Proposed for the Diagnostic and Statistical Manual of Mental Disorders, 5th Edition (DSM-5) was a five-domain, 25-dimensional trait model that would have constituted a significant part of the diagnostic criteria for each personality disorder. A primary concern with respect to the proposal was that cliniciansmight find such an approach to be unacceptable. This study provides results from three independent data collections that compared clinicians' clinical utility ratings for each iteration of the DSM-5 dimensional trait assignments, along with an alternative list of traits derived fromthe Five Factor Form (FFF). The clinicians considered the final trait assignments that were posted for the avoidant, narcissistic, obsessive-compulsive, and schizoid personality disorders to be significantly less acceptable than the original assignments. They also considered the FFF trait assignments to be preferable to the DSM-5 final postings with respect to the avoidant, narcissistic, obsessive-compulsive, dependent, and histrionic personality disorders. The implications of these results for future editions of the diagnostic manual are discussed.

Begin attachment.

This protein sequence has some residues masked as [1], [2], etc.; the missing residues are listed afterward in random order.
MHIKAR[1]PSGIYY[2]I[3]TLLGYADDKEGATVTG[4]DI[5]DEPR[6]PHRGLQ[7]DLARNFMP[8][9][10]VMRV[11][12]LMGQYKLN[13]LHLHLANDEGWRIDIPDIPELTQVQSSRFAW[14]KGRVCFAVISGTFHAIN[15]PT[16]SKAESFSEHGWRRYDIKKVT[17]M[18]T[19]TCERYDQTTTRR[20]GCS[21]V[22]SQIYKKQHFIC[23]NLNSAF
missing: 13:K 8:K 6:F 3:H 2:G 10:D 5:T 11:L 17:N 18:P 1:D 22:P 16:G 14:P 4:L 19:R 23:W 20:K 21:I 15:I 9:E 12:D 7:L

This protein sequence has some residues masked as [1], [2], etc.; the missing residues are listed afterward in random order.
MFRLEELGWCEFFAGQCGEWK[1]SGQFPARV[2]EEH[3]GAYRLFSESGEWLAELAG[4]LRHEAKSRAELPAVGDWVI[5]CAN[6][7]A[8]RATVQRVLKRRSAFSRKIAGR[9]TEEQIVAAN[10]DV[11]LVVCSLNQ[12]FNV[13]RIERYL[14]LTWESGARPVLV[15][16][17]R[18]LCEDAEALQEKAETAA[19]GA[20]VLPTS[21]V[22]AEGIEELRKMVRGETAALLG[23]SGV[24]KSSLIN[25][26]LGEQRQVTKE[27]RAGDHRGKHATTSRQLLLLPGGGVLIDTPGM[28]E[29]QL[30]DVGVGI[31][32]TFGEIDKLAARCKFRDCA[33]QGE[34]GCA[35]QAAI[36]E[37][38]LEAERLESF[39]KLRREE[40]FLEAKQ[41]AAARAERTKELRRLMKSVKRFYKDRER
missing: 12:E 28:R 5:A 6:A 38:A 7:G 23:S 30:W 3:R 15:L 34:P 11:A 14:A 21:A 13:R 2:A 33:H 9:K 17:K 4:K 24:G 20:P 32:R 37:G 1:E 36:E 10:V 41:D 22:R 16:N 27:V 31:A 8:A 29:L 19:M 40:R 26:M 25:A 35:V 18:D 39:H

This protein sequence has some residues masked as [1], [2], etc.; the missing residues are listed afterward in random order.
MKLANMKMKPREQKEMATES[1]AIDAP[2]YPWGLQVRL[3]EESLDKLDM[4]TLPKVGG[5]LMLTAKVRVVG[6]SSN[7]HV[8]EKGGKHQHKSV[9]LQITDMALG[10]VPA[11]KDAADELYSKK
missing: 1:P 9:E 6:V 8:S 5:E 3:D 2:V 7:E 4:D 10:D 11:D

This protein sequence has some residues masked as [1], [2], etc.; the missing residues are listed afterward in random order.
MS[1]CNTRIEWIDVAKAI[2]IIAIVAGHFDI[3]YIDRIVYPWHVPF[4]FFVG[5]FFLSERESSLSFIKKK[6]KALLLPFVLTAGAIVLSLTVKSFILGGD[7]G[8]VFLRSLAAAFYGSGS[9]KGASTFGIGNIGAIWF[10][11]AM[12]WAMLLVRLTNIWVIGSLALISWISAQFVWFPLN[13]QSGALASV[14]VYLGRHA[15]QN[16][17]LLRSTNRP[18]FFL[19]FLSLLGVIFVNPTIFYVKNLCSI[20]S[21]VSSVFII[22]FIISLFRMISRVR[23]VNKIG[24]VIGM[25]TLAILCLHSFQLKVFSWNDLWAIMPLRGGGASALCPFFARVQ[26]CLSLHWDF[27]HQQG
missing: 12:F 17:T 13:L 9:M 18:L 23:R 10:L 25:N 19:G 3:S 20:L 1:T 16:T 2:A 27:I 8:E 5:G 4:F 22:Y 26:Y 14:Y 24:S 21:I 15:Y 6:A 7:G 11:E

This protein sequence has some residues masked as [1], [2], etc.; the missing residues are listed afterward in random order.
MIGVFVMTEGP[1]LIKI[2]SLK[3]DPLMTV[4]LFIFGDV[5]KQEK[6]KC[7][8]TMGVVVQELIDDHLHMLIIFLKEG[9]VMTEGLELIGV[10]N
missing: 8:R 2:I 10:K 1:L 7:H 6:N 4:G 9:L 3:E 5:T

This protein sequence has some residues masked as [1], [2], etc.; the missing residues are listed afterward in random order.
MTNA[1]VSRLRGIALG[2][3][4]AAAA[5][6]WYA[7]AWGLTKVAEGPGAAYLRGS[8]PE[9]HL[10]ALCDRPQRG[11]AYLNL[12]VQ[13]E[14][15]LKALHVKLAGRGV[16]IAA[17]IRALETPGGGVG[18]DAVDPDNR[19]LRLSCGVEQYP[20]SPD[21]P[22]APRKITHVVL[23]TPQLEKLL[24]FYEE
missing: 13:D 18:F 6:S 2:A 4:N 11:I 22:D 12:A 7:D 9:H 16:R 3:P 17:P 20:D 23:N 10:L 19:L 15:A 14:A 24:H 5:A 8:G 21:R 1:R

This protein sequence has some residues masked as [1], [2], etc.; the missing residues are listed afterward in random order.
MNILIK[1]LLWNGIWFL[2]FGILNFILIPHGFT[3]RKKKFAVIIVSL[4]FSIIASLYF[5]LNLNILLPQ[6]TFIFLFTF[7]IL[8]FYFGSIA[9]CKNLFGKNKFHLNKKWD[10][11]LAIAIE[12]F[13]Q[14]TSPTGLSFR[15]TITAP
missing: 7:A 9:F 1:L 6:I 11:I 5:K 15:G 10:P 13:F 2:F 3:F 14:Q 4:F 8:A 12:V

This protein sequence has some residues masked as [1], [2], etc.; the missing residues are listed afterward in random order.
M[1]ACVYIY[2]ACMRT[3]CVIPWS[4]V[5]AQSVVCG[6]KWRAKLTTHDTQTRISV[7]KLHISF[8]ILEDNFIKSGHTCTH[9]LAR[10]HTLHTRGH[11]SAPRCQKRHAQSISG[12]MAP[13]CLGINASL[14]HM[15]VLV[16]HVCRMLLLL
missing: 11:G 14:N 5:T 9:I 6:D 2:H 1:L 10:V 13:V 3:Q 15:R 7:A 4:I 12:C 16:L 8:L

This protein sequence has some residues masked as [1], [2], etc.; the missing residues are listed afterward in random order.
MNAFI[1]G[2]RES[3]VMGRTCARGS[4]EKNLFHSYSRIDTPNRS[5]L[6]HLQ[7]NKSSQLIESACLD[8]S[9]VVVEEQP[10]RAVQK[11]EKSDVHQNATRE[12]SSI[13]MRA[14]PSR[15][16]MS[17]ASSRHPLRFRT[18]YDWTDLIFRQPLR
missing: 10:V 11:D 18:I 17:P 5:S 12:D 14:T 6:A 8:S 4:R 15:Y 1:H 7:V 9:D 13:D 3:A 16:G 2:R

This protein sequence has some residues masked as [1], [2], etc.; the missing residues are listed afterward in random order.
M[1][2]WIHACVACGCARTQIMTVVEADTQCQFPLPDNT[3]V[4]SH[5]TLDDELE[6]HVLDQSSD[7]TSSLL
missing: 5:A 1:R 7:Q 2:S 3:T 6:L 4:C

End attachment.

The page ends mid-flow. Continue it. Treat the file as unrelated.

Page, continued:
|Number of pages||8|
|Journal||Journal of Nervous and Mental Disease|
|State||Published - 2016|
Bibliographical notePublisher Copyright:
© Copyright 2015 Wolters Kluwer Health, Inc. All rights reserved.
- Five factor model
- Personality disorder
- Personality traits
ASJC Scopus subject areas
- Psychiatry and Mental health